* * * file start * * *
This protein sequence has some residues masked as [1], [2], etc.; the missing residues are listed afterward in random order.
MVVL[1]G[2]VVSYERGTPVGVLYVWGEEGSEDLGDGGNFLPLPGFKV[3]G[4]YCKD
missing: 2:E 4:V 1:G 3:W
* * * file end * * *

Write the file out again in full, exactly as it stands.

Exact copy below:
This protein sequence has some residues masked as [1], [2], etc.; the missing residues are listed afterward in random order.
MVVL[1]G[2]VVSYERGTPVGVLYVWGEEGSEDLGDGGNFLPLPGFKV[3]G[4]YCKD
missing: 2:E 4:V 1:G 3:W